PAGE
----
I am enjoying a lot about this change. I mean, I love the Atlanta neighborhood where we live and the 100-year-old house we’re renting. I adore the old trees keeping watch. I like the history of the cemetery I became a “friend of,” the accessibility of the local library, and the little village we can walk to with a juice bar and bakers and pet food store. I like people saying hello in the neighborhood. I love being able to meet up with my cousin on the regular, and I love being near enough to fly my sister’s for a long weekend for her birthday. I did not, however, like getting another bout of norovirus from her, and I definitely did not enjoy getting Covid five weeks after we’d arrived in the US after avoiding it in the UK for two years.

And the news. I hate the news.

I cannot fathom the pain and suffering experienced by the communities hit by mass shootings – recent or in the past. Uvalde broke my heart; it broke everyone’s heart. At the time of writing this, there have been thirty-three more mass shootings (defined by four or more victims killed) across America since Uvalde’s, and 246 from the first of the year. A week ago, my niece was entering the hospital where she works when gunfire broke out nearby. She was fine – no, not fine, she was terrified – but she wasn’t shot. I’m grateful for that, but I do not understand how this is ongoing, how we become so desensitized that it’s a blip on the new cycle. My dad is a gunsmith, my family members have and own guns. It’s a part of their lives. Most of them believe that there should be more checks, more training, in order to be a gunowner. I don’t understand how this is even a question. Our military has extensive training and limited access to the kind of gun that an 18-year-old bought in a store and took into an elementary school. Look, we’re fostering a kitten right now. We want to keep him when he’s available for adoption. There are more hoops for me to jump through in order to adopt this tiny kitten than there would be for me to buy a gun. I can’t wrap my head around it.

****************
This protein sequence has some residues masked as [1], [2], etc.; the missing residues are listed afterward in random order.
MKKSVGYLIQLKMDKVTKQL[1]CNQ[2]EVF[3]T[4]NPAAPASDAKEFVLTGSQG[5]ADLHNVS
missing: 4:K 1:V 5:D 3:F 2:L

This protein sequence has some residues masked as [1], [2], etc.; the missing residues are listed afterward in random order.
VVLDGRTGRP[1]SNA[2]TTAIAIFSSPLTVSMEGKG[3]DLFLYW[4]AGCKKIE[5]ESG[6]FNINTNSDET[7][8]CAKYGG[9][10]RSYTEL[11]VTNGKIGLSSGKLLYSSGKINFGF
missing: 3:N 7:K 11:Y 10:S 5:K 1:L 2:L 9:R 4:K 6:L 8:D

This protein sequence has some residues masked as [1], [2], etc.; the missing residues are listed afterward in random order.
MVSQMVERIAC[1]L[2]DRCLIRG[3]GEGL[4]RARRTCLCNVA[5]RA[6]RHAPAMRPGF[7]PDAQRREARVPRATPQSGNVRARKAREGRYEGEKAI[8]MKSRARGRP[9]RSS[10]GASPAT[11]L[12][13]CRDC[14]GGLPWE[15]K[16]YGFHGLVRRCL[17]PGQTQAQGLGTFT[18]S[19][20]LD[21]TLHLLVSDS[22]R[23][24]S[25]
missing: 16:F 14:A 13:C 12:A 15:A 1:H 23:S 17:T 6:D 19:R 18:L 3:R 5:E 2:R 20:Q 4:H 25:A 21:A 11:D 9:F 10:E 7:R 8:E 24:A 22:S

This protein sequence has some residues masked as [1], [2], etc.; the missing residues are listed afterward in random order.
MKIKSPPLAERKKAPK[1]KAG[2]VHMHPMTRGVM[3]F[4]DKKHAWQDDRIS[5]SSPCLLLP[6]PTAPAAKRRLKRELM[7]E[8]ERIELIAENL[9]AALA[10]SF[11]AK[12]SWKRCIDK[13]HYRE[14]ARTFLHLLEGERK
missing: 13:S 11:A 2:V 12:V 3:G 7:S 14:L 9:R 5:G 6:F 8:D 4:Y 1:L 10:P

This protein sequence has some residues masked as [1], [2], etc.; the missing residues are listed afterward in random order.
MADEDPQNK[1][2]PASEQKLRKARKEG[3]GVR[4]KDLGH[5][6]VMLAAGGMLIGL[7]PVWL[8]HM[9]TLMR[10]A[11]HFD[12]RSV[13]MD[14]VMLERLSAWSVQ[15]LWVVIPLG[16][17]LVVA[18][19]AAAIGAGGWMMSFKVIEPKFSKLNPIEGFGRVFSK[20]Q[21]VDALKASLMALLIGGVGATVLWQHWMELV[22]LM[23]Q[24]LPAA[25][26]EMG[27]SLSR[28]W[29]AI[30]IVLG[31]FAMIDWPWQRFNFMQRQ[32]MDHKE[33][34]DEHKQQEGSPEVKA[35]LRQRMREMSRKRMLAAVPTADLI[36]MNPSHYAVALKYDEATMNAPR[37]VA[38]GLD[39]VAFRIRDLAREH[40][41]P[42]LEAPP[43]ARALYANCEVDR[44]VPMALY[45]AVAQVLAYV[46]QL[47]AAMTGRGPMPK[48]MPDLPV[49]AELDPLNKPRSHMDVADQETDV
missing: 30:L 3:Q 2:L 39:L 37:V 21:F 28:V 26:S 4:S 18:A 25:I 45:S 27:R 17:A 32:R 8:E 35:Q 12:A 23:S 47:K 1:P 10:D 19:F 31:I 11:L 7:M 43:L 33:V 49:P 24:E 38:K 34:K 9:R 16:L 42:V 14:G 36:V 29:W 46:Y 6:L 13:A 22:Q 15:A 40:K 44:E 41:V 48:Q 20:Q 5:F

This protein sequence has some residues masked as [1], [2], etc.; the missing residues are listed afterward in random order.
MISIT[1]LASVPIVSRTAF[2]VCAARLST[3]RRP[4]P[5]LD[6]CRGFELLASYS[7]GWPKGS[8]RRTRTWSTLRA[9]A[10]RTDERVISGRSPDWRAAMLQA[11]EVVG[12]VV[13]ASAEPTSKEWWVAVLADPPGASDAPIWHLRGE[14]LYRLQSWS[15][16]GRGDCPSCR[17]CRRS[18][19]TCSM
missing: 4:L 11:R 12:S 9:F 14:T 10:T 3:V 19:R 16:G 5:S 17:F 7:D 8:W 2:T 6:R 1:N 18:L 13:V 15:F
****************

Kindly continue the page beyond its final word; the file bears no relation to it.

Then there’s the Supreme Court looking to overturn Roe v Wade. States changing abortion laws in preparation, making safe healthcare unattainable for most people. Taking away an incredibly personal and difficult decision of a woman. How can this be happening? We’re in the 21st century – we can’t go backwards. How do people who have nothing to do with a situation get to make decisions that would have no effect on their lives, except maybe in the polls? Abortions won’t stop, safe ones will be harder to get, more women will die, and poorer women will be affected the most. Neighbors are encouraged to spy on neighbors and turn in the desperate woman or anyone helping her. How is that right? I know the argument – that it’s about saving lives – but it is not as simple as that. That life is not viable unless the woman carries it to term. Sometimes the life to be saved is the mother’s. And there’s too little done to protect that life once a child is born. Regardless, it is no one’s business except the woman in that position. Period. If she chooses to involve other people, that’s her choice. If she asks you for your opinion, that’s her choice. I hope that she has someone she trusts to talk with to help her decide what’s best for her and that her loved ones can support her. Too often this is not the case. That woman needs to make her decision – she should be allowed to make the decision over her own body. If you don’t believe in abortion, don’t get one. That is your choice. Furthermore, if Roe v Wade is overturned, it paves the way to overturn many other hard-fought-for rights of other marginalized people. It’s antiquated thinking. It’s heartbreaking.

It’s hard to keep moving forward in the midst of such personal and social insanity. Hard to focus on creativity and have any presence on social media. It’s also necessary for me – the creativity, not the social media. Also, I have this kitten to care for and introduce to our big cats. They are very curious and a little annoyed. I have faith that will work out. As I get better (still coughing and tired from Covid) and as I’m still adjusting to an American way of life, I need to spend time doing something to help navigate these new waters. Maybe spend more time with these old trees. I’ll find time to quiet the rushing of my brain and time to visit the worlds I create in my mind (i.e. write more). As I reintegrate again into American life, I’ll try to feel less of an ExPat here. And hopefully, somehow, get used to Georgia humidity.